In what was an unpredictable 2020 MLB Draft, the New York Yankees went to a position that they drafted early a couple of years ago in Anthony Seigler and Josh Breaux. They elected to go back to the catcher spot by selecting Austin Wells out of the University of Arizona. Wells is the first position player to be taken by the Yankees out of Arizona since they selected infielder Rob Refsnyder in the 5th Round back in 2012.
“We are very happy to get Austin Wells today,” said Yankees Vice President of Domestic Amateur Scouting, Damon Oppenheimer in a statement released to the press after the first round. “We thought he was one of the top hit and power combinations in the draft. We love his desire and makeup, along with his athleticism. We have known him for years and seen him progress quite a bit behind the plate to allow us to believe he can be an impact guy.”
To Yankees fans, the pick should be familiar. Wells was the organization’s 35th round pick back in 2018 out of Bishop Gorman High School in Las Vegas, Nevada. Wells decided not to sign and go to Arizona and he dominated with his offense in the PAC-12.
In 2019, as a freshman, he hit .353 with 5 home runs, 15 doubles, 7 triples, 60 RBIs, and an on-base percentage of .462. Plus, he walked more times (46) than he struck out (43) en route to winning Pac-12 Freshman of the Year. That is plate discipline that is simply hard to teach. If he can bring the same plate discipline at the professional level to go with his power bat, that will be tough for opposing pitchers to figure out.
For Wells, his performance in the Cape Cod League last summer probably helped open eyes to how talented he could be. With the wood bats, the power still showed up to the ballpark. In 42 games with the Yarmouth-Dennis Red Sox, he had a slash line of .308/.389/.526 with 7 home runs, 13 doubles, 26 RBIs, and 22 walks. While the strikeouts did go up to 46 (14 more than any player on the squad), the offense stayed consistent as shown in this video courtesy of Prospects Live:
Wells continued that great summer into the shortened 2020 campaign. Over the course of 56 at-bats (15 games), he hit .375 with a pair of home runs, 14 RBIs, had 6 doubles, a slugging percentage of .589, and drew 17 walks. He had 5 games in which he had 3 or more hits, including a 4-for-5 performance on March 7 against Houston.
The popular comparison that you have seen in regards to Wells is Kyle Schwarber from the Chicago Cubs. The bat speed for Wells is what jumps out on the screen wen you watch the tape. The power from the left side can help Wells have a field day at Yankee Stadium should he reach the majors.
While offense is a strength for Wells, there is a question however with his defense and whether or not he can stick at catcher. Well, although it was a small sample size, the lefty only allowed a single passed ball during this shortened season compared to 10 a year ago. At the Cape Cod League, he only threw out 21% of runners trying to steal (5 out of 19).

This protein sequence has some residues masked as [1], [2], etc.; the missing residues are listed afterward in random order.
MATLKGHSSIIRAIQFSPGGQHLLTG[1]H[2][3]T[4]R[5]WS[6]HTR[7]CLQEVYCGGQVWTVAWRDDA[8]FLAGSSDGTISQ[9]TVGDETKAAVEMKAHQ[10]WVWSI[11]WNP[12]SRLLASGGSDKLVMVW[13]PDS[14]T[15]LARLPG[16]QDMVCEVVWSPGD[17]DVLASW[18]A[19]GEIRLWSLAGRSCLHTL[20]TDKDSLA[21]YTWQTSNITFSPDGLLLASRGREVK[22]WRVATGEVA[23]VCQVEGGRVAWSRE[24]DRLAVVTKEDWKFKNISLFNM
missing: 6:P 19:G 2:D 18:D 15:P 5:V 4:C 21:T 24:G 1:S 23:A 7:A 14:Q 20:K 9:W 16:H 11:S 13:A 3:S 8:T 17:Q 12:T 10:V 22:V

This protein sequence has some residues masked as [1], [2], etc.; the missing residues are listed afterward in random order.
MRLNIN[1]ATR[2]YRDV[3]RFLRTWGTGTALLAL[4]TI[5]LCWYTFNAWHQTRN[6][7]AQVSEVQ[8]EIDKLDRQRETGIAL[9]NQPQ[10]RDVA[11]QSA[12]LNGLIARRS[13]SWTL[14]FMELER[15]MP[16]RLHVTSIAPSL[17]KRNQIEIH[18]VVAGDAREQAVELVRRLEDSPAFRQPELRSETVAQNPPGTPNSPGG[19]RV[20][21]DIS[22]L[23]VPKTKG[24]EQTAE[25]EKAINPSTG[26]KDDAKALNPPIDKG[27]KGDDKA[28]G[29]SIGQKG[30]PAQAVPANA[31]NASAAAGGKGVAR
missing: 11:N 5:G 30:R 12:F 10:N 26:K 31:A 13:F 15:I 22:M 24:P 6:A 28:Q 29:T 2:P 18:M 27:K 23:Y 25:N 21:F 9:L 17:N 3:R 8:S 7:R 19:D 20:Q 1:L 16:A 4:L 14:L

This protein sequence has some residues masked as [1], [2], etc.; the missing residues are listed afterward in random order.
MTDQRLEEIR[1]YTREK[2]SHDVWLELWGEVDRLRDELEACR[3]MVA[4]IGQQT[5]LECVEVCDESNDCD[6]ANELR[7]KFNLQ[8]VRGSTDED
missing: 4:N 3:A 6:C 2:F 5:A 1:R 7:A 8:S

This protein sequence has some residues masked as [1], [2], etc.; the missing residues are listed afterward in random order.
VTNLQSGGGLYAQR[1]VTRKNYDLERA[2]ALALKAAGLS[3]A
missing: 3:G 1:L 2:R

Regardless of those numbers, Arizona head coach Jay Johnson told Michael Lev of The Tucson Star how Wells was doing a good job getting strikes for his pitching staff and as the season was winding down, Lev mentioned the improvement Wells was showing in terms of pitch framing:
“He did an exceptional job of keeping strikes, strikes — the pitches that we were supposed to get — and even some that maybe we weren’t supposed to get,” Johnson said.
“For example, in Arizona’s final two games of the season, Wells “stole” 13 pitches that were outside the strike zone, according to TrackMan data. That equates to almost 1.5 runs saved,” wrote Lev.
If you go back to Wells’ high school days in Nevada, he had a good pop time for a catcher. According to Perfect Game Baseball, they had Wells at a 1.91 pop time, which was better than average. For those who don’t know pop time, it is the time it takes from the catcher to receive the ball from the pitcher to the base he is throwing to on a stolen base attempt. On his Perfect Game page, you can find video of Wells working on catching drills from high school.
When you look at the Yankees’ organization as a whole, Wells does fit a need at catcher. They don’t really have a true set catcher of the future. Yes, they drafted Seigler and Breaux high, but none of them have set themselves apart yet. You can also include Jason Lopez and Donny Sands as lower-level catcher depth, but the key will be which one can emerge and separate themselves from the pack?
However, if the Yankees feel he is not the catcher of the future, there are still other ways to get his bat in the lineup. They could try him at first base (27 games in 2 seasons) or out in the outfield. At the Cape last summer, he played in left field 24 times.
Wells could break into the system at first base when you consider that there is no first baseman of the future in the Yankees system. Yes, there is Mike Ford at the major league level and Chris Gittens, who finished 2019 at Double-A Trenton. With that being said, Wells’ progress isn’t blocked by another top prospect at the position.
With this pick, the Yankees have a bunch of directions they can turn to as long as the bat continues to perform. In this era of baseball, versatility is key and allows more playing time. In Austin Wells‘ case, versatility could be the key that eventually gets him on a pathway to the Bronx.